To which a scoundrel clings.
Steal a little and they throw you in jail,
Steal a lot and they make you king.

-- "What's a Sweetheart Like You . . ."

Wednesday, February 16, 2005

Au Lecteur

To my Reader

Addiction, debauchery, indulgence and vice
Obsessively devour our bodies and minds
And we feed our precious regrets
Like beggars nourish their lice.

Our sins are bold. Our repentances lax.
We pay out our penance with fat wads of cash
Then stubbornly dive down the same dirty path,
Half-believing our sick sobs might wash us clean.

Big Daddy Satan sits on a Pillow of Souls
Devotedly cradling our submissive licks.
Mining the veins of our will and our cravings,
A savvy chemist, he nurses our fix.

It’s the Devil that knows how to tug at our strings,
And though we’re disgusted, we make peace with things.
Calmly and daily past shadows of stink
We take one more step in pursuit of the brink.

Just like that poor junkie who kisses and feeds
At the martyred tit of an elderly whore,
We steal pleasure in treading this passage to Hell,
We squeeze and we suckle, as if working an orange.

Like an army of tapeworms, close-ranked and bright,
Thousands of demons writhe in our skulls.
And when we breathe, like an invisible river,
Death descends muffled overtaking our wails.

If rape, if poison, if a gun or a knife
Have not yet stitched a scar cross our cheek,
Banal canvas of our pitiful lives,
Then it’s sadly because our souls were too weak!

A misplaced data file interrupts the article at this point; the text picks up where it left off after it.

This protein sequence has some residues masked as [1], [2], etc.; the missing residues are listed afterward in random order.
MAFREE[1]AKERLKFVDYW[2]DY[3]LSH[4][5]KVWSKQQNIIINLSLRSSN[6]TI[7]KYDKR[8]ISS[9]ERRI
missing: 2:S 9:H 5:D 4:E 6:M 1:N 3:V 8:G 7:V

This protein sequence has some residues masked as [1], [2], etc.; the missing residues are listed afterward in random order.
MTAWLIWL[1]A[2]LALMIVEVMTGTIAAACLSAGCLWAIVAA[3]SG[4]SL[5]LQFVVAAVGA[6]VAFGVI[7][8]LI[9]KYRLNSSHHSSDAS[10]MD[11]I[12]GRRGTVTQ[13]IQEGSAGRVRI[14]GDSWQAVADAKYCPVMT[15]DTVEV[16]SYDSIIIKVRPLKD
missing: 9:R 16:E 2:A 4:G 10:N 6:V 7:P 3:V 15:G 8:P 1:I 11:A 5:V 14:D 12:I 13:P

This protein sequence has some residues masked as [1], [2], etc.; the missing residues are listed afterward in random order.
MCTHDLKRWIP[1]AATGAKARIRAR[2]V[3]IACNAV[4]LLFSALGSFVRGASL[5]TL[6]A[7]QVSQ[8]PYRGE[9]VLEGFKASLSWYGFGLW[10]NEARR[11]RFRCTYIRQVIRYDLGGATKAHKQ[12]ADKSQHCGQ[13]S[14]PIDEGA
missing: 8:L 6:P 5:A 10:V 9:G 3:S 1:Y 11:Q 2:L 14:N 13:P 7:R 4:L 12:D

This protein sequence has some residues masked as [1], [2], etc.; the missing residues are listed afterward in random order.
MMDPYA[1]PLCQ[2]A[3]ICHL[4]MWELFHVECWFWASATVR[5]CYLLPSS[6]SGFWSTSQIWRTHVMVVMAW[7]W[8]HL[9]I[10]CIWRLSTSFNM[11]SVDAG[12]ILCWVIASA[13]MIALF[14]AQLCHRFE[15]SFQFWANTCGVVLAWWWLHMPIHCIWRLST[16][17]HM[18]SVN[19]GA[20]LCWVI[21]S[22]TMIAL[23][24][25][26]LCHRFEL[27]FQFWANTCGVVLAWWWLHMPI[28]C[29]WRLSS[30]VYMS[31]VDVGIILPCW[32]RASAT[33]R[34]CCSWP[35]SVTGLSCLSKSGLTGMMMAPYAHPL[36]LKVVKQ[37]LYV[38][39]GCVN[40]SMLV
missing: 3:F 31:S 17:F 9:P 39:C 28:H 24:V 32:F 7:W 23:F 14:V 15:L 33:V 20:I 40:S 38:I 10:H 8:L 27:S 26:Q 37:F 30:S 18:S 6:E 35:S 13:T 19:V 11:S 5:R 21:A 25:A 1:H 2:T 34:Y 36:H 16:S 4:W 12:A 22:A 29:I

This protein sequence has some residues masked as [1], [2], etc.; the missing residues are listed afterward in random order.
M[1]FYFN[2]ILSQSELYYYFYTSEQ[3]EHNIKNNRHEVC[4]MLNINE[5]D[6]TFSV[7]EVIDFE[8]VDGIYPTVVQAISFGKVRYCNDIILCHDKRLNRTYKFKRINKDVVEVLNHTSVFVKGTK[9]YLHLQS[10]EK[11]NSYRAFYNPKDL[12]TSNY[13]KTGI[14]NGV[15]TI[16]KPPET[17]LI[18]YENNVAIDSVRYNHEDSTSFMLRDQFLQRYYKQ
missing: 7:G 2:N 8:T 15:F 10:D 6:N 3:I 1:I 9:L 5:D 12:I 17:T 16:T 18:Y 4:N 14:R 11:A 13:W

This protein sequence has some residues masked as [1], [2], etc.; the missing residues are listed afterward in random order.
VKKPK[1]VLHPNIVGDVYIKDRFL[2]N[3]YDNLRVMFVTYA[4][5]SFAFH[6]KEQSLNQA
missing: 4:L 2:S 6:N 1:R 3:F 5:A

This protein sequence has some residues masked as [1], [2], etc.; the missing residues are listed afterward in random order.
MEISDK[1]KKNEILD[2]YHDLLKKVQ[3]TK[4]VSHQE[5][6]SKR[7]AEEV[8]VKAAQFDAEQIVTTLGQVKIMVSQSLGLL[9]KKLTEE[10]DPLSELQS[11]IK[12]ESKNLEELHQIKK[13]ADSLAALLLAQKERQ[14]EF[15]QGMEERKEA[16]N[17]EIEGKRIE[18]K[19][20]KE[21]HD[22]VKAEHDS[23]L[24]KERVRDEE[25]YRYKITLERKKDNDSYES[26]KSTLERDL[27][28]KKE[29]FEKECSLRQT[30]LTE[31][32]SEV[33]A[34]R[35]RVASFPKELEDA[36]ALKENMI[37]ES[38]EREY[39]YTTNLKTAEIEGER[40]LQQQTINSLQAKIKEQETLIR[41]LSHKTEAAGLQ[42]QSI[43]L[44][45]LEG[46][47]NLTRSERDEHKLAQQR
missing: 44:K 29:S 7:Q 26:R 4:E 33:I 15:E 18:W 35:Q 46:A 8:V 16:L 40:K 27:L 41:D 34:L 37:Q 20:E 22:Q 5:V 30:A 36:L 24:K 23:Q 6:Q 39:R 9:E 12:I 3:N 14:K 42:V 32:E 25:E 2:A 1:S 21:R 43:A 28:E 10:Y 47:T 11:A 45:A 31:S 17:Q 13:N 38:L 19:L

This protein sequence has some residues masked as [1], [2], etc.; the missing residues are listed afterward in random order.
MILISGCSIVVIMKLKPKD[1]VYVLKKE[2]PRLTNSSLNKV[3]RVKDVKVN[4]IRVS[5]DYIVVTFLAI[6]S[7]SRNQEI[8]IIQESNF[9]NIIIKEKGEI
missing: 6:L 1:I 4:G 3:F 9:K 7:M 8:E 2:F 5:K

Midst the hookahs, the needles, the pills and the junk
The vials, the emetics, the cheap rooms, the porn
The condoms, the vein-hunting, nose-feeding night
Midst that infamous mob, our monsters of vice

There is one more ugly, more wicked, more unclean
Despite that it makes neither gestures nor screams
It may fashion of Earth but a pile of debris,
Or with one facile gag, it might swallow the sea.

Boredom! Its eye caught in an unwilling tear,
Dreams of the hangman while puffing its pipe.
My reader, you know this delicate beast.
Hypocrite brother, my reflection, my mirror!

Charles Baudelaire, Les Fleurs du Mal

english adaptation by paul delehanty / kid oakland © 2005

a loaded gun

Alone on the railroad track
I walked with pounding heart.
The ties were too close together
or maybe too far apart.

The scenery was impoverished:
scrub-pine and oak; beyond
its mingled gray-green foliage
I saw the little pond

where the dirty old hermit lives,
lie like an old tear
holding onto its injuries
lucidly year after year.

The hermit shot off his shot-gun
and the tree by his cabin shook.
Over the pond went a ripple
The pet hen went chook-chook.

"Love should be put into action!"
screamed the old hermit.
Across the pond an echo
tried and tried to confirm it.

--Elizabeth Bishop, "Chemin de Fer"